When it comes to money, your own behaviour and attitudes can strongly influence your kids. Help your kids to be money smart by demonstrating positive money habits and teaching them valuable lessons as they grow older.
Teaching money smarts
Money management has always been important for children to learn about, especially as they grow into young adults and face the big wide world out there! It’s even more the case today, in an ever-growing digital world—kids are trained to become consumers from a young age.
What’s more, it can be hard for kids to understand what they can’t see. And shopping online—where there’s no exchange of physical cash—makes it easy for kids to miss learning about the real value of money.
The good news is the desire to buy things does provide an opportunity to encourage healthy financial habits though, like saving, budgeting and working to earn their money. The best principles to teach kids just vary at different ages.
Here are some tips for building money smarts no matter what age your kids are.
Making money tangible for young children can be helpful. Your child may benefit from seeing money visibly accumulate in a jar. You can convey the way money works by playing games that show your child how many coins are needed to buy particular items—and how spending reduces the quantity of money in the jar.
Primary school kids
When children reach school age, introduce more practical examples by connecting household jobs they do with money as the reward. It can be a good time to set up a savings account for your child1 and to learn basic goal setting and budgeting.
As your child gets older, a weekend or holiday job can help them appreciate that working leads to earning money. It’s also a good stage to help your child start setting goals, say to buy a new mobile phone, while meeting short-term expenses like buying snacks, clothes and going out.
Once children are earning money on a regular basis, if they’re still living at home, then it’s time to discuss living expenses, including board and chipping in for food and utilities. It’s also an idea to develop their interest in building wealth for the future. Be sure also to cultivate an understanding and interest in their superannuation and how starting early can make a big difference.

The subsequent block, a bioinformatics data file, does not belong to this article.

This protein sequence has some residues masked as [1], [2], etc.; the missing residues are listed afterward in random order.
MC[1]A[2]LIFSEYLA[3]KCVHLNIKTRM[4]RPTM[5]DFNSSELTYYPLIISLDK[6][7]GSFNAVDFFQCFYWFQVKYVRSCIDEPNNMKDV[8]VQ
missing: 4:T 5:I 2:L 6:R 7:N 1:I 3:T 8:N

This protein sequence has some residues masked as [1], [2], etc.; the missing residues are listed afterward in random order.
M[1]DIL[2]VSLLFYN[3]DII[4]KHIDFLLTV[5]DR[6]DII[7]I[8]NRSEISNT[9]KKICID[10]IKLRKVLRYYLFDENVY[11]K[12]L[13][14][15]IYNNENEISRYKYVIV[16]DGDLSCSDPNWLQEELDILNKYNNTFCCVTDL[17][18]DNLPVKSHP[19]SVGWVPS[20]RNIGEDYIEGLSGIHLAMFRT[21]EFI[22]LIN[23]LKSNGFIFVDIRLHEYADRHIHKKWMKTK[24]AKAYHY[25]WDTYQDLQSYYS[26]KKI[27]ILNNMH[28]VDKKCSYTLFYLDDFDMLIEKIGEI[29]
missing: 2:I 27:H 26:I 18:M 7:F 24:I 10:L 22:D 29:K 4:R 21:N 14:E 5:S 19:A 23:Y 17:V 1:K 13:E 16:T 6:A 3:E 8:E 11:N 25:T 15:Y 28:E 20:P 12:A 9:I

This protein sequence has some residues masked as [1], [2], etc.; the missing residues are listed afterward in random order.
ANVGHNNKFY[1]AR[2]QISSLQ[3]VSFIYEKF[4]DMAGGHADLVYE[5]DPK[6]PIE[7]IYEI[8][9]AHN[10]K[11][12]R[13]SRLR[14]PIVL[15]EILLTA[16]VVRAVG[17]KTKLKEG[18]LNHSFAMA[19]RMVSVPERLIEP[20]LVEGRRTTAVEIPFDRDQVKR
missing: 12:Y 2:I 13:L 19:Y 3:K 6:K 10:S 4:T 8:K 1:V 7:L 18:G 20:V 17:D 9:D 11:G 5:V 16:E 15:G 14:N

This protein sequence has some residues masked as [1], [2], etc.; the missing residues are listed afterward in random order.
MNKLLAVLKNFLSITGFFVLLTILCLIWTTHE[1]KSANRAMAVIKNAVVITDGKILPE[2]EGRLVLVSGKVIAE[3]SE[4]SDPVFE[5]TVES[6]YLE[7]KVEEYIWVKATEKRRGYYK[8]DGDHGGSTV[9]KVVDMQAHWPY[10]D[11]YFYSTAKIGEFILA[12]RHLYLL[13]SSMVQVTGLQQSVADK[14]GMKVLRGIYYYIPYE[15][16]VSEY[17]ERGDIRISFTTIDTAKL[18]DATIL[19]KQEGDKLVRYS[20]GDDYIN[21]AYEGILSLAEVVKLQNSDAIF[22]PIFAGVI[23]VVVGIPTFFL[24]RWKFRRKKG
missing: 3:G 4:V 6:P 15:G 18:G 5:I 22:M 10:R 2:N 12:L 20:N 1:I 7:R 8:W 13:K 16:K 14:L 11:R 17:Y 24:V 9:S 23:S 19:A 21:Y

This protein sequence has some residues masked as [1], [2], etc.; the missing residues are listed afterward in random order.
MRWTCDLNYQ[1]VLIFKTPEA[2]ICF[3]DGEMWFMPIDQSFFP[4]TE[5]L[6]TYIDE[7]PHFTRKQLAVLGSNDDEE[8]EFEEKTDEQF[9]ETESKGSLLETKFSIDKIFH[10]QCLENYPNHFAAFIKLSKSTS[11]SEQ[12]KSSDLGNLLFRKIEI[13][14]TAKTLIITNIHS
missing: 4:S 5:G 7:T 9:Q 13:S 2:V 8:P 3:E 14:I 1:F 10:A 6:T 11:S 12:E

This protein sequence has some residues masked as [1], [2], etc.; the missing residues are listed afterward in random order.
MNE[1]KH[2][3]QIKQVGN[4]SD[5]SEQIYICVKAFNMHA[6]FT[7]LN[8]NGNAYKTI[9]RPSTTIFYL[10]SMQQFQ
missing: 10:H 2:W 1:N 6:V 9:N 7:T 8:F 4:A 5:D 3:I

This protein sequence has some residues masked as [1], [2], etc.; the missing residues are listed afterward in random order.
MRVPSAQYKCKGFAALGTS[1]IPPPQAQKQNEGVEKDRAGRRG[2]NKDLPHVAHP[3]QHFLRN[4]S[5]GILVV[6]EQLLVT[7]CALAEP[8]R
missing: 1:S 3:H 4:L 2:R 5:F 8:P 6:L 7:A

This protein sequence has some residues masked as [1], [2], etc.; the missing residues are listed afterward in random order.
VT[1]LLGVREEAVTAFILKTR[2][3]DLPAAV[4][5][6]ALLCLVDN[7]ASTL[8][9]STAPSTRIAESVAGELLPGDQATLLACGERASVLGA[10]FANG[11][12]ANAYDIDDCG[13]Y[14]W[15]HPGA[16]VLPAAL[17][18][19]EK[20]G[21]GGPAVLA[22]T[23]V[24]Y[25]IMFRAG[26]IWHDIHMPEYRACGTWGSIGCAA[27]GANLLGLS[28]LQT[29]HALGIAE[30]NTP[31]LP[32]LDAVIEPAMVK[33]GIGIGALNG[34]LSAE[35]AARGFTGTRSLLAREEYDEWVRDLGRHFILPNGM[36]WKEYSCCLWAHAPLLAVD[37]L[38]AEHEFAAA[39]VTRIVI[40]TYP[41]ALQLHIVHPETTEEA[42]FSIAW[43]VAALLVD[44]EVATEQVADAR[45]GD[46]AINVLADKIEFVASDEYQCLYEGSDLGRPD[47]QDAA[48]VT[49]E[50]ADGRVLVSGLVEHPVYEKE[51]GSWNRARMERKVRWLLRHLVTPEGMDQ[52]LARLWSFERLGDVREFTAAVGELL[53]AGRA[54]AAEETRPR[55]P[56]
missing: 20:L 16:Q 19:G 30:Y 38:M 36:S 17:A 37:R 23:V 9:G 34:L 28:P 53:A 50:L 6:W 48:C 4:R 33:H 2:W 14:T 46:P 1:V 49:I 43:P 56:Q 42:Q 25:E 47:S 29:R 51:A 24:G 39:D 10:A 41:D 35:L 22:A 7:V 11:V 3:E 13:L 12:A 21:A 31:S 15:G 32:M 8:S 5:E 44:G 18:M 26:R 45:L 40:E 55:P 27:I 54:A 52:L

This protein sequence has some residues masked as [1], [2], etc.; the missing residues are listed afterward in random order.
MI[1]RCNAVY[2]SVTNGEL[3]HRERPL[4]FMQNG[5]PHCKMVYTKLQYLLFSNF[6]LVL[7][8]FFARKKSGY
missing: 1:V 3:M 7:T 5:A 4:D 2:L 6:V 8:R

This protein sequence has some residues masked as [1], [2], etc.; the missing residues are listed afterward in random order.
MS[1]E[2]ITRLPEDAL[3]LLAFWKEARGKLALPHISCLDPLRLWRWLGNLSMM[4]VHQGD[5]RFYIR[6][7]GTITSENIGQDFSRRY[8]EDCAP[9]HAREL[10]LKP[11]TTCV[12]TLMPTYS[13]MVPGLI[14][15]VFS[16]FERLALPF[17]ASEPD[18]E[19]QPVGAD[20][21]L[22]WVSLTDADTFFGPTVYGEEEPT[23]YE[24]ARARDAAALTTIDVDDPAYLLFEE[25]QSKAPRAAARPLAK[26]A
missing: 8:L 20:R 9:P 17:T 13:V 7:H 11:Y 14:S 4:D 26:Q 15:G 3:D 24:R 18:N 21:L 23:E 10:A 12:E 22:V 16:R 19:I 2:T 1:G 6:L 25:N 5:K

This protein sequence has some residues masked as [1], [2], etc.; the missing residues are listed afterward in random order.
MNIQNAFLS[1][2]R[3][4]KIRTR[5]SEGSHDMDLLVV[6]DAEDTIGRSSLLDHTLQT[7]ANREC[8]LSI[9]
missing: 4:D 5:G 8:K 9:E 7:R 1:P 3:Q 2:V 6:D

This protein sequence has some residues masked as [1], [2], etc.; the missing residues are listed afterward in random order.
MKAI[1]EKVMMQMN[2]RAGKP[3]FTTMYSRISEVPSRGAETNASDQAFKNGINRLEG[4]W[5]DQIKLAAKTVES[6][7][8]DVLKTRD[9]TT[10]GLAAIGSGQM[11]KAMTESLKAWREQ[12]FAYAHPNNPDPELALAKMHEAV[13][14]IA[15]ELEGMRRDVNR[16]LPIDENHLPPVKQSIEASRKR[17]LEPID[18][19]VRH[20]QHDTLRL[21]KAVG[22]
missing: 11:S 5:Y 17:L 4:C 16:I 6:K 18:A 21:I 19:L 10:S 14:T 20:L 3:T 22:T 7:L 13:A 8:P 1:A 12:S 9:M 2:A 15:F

Money lessons need to be adapted for digital spending. To do this it’s a good idea to involve kids in the digital purchasing process when you’re doing it yourself. Walk them through how it works and tell them the actual price so you can take this out of their pocket money, for example. It’s also a good idea to take them to the ATM with you and explain that the money coming from the machine is reducing the amount the family has in savings.
It’s never too late (or too early)…
Investing from an early age can help build substantial wealth over time. So share our budget planner and speak with your kids about planning for financial success. Integrating money into your children’s lives can be a positive experience—along the way they’ll benefit from your knowledge and may even want to celebrate their achievements.
1 A parent/guardian can open an account in a child’s name who is under 13 years of age, as long as they are a signatory. If the child is over 13 years of age, the parent/guardian must still open the account, but the child can be a signatory as long as the standard account opening requirements are met. Visa Debit, PayTag & AMPwave technology is only available to customers over 18.
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